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A landmark day for device security - US Senate passes Cybersecurity Improvement Act on to the President for signature

1st Dec 2020

Our mission to secure the world’s connected devices got a timely boost when the US Senate passed the Internet of Things (“IoT”) Cybersecurity Improvement Act (H.R. 1668) into law. This is the brainchild of Congresswoman Robin Kelly from Illinois. The legislation provides for the establishment of a minimum set of cybersecurity standards for government purchased, internet connected devices.

The National Institute of Standards and Technology (NIST) has been directed through the legislation to provide standards and guidelines for the federal government agencies to comply with in order to better manage the security of their IOT devices. These standards and guidelines are designed to provide a high level of continuity and more progress on the work already done by these agencies to address considerations around vulnerability detection, identity management, patching and the configuration of their IOT devices.

Don’t comply, Fed won’t buy

There is also a procurement dimension to the legislation and the law will require federal purchasers to apply restrictions on the purchase of devices from vendors who do not meet the NIST standards and guidelines. There are waivers in certain instances such as national security or research purposes, but the general rule will apply greater discipline to the treatment of security in product design and sale. This is obviously going to have a very big impact on manufacturers in the private sector who will need to meet these requirements to sell into federal government departments. There is likely to be an overspill effect into broader industrial and consumer electronics markets as the government starts to stand up and take IoT device security at all levels very seriously.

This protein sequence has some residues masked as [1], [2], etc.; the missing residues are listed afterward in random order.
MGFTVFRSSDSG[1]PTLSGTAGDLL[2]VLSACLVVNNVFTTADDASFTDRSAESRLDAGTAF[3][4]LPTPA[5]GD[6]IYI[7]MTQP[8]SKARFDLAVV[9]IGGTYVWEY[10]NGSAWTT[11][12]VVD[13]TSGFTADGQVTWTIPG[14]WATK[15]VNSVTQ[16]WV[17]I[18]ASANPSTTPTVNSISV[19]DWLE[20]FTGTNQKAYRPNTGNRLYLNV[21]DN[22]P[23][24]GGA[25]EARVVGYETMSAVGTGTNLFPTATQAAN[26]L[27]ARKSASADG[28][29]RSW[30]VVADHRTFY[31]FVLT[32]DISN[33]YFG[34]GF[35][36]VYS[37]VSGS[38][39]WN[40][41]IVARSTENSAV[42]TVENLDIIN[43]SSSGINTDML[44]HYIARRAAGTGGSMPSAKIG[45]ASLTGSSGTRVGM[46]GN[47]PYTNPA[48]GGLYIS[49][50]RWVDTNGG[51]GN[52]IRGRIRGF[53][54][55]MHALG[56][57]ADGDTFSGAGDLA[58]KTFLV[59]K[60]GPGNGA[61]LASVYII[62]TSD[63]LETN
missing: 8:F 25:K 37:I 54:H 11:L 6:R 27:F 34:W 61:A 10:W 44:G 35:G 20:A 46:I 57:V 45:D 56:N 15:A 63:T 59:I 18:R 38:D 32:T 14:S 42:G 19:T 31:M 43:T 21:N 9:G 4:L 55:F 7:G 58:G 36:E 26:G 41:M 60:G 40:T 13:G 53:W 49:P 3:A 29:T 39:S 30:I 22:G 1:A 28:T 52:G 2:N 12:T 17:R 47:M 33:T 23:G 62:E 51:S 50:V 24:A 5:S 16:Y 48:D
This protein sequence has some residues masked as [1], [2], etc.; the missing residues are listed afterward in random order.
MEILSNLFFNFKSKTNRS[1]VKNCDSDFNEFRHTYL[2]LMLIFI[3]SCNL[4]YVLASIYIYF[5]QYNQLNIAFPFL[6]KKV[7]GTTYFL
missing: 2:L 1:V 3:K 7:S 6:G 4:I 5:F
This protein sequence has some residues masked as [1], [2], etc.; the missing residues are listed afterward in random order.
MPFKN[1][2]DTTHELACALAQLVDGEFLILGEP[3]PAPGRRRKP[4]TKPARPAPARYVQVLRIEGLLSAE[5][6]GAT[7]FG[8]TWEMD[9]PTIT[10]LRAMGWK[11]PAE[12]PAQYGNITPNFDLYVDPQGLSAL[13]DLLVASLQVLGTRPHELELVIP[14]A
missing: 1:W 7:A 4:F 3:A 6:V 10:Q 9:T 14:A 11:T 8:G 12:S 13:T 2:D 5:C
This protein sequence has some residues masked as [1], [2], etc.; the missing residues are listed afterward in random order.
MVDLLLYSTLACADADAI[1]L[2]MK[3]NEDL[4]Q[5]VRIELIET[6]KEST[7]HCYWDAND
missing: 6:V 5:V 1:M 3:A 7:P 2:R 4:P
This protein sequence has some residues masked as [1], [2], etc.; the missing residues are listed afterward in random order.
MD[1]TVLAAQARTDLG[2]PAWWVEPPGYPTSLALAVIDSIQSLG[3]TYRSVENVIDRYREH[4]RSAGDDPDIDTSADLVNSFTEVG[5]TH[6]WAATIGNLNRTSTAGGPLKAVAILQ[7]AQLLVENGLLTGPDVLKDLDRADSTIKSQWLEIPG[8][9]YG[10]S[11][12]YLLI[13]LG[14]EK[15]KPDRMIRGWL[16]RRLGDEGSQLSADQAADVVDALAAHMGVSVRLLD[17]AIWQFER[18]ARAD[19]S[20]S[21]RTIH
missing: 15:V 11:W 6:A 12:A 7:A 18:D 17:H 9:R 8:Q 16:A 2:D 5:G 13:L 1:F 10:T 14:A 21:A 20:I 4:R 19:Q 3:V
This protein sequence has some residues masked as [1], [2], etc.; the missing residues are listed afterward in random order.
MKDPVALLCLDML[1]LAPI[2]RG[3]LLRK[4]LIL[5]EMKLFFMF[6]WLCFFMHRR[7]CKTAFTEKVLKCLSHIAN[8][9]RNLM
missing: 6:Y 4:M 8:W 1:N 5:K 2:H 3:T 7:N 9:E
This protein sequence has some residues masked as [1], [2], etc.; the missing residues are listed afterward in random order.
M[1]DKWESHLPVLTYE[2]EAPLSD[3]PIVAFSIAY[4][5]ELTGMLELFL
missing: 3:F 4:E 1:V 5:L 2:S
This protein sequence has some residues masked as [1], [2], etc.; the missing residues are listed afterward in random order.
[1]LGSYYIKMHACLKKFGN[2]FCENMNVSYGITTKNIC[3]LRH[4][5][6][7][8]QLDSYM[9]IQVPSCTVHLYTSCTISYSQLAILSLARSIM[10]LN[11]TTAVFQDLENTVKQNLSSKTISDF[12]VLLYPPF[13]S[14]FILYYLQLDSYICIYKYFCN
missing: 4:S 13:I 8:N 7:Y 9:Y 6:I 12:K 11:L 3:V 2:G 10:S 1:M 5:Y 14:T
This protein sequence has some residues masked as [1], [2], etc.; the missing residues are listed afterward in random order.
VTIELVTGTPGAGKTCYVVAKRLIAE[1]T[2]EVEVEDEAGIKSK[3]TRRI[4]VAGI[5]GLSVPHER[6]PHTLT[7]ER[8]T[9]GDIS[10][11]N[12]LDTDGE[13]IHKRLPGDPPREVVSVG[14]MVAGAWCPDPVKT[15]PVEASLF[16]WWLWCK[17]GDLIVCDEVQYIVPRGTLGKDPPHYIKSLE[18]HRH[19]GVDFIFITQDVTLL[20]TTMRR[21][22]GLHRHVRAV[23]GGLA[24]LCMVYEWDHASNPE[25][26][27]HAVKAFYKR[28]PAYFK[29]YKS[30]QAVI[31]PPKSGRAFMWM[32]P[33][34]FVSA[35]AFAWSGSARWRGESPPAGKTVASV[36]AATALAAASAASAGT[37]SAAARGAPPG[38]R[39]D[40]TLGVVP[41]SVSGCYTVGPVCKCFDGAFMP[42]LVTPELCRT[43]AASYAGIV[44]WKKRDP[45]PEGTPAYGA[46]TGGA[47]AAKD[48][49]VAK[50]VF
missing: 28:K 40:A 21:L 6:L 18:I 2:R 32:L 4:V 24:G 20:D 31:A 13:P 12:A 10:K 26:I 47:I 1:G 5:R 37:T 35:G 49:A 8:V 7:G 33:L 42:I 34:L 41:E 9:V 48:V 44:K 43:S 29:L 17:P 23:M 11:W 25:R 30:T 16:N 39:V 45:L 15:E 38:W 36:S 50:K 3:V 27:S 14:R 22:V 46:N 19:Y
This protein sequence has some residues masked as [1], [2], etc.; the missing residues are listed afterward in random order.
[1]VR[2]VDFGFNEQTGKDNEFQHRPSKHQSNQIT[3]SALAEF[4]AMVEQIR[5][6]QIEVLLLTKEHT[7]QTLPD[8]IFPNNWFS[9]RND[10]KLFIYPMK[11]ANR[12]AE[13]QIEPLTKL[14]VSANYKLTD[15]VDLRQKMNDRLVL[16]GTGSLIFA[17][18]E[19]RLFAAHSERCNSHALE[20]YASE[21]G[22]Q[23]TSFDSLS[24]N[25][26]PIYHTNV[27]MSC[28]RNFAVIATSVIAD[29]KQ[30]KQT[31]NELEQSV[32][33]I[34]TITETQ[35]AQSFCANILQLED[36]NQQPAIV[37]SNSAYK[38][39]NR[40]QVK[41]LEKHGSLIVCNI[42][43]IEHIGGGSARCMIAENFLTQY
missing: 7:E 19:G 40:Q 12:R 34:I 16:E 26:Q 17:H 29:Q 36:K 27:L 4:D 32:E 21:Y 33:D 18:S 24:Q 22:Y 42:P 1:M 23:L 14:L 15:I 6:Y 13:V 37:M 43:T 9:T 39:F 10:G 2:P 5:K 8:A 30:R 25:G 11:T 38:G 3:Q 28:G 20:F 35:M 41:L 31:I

Get out of the kitchen if you can’t take the heat

It’s timely that in a recent blog post our CEO Thomas Ryd noted that with these new IOT cybersecurity regulations being introduced, vendors who have not placed security at the center of their product development strategies will have to take a serious look at what they are doing, if they want to stay relevant and competitive in the market.

The Triangle of Trust is the strategic framework that guides product strategy and development at Northern.tech and Mender. We educate our customers to put this principle at the centre of their connected device management strategy.

Only authorised people can deploy authorised software to authorised devices.

Which leads to

Only the right people deploying the right software to the right devices.

Security in action in our IOT

We have developed the security features and strategic partnerships to translate this principle into operational reality for our customers. This puts us at the forefront of the market. For example, we work with NXP to support hardware encryption on their iMx gateway processors. This means that a device is highly secure from tampering with and malicious take over attempts. We also support Mutual TLS handshakes and PKP certificates and align to enterprise security standards and policies. We also consider less complex gateway devices and support elliptic curve cryptography for resource-efficient security and protection.

We thank Congresswoman Kelly for progressing and enacting this important legislation with fellow legislators in the US Senate. We believe that we are a provider that has prepared for this day, and have anticipated the requirements knowing that it was in the best interests of the customers we serve to make sure their devices avoid malicious attacks.

You can read the full details on this landmark legislation from here.